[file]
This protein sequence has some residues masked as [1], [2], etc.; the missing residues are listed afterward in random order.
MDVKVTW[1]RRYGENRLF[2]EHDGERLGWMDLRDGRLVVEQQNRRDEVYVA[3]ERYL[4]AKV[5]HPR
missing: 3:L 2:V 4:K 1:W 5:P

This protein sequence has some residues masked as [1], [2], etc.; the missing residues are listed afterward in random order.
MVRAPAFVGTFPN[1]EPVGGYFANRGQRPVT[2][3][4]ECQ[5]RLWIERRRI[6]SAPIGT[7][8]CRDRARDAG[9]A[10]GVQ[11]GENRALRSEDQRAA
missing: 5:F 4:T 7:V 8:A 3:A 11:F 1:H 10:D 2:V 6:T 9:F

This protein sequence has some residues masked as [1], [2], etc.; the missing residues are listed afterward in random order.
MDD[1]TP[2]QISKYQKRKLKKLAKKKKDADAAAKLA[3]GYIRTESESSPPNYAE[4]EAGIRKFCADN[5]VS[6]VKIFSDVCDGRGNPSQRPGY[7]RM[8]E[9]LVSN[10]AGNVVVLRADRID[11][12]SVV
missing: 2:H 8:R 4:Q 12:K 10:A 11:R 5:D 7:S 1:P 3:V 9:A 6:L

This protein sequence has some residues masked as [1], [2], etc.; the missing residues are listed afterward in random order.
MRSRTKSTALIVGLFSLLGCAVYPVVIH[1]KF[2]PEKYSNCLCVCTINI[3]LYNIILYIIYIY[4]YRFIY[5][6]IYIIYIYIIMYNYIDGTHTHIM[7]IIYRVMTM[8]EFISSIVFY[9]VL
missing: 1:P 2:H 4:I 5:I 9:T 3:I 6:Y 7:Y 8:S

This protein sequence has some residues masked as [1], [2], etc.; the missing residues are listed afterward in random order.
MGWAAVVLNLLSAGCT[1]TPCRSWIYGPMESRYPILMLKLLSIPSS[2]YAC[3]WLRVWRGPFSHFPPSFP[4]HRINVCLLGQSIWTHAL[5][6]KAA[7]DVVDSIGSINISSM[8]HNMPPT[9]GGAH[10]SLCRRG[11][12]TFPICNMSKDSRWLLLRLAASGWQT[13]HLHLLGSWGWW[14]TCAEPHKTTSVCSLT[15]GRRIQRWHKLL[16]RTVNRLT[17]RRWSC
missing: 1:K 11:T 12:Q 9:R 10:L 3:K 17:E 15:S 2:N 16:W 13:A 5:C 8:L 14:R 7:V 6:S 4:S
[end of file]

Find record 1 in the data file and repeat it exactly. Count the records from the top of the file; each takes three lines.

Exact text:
This protein sequence has some residues masked as [1], [2], etc.; the missing residues are listed afterward in random order.
MDVKVTW[1]RRYGENRLF[2]EHDGERLGWMDLRDGRLVVEQQNRRDEVYVA[3]ERYL[4]AKV[5]HPR
missing: 3:L 2:V 4:K 1:W 5:P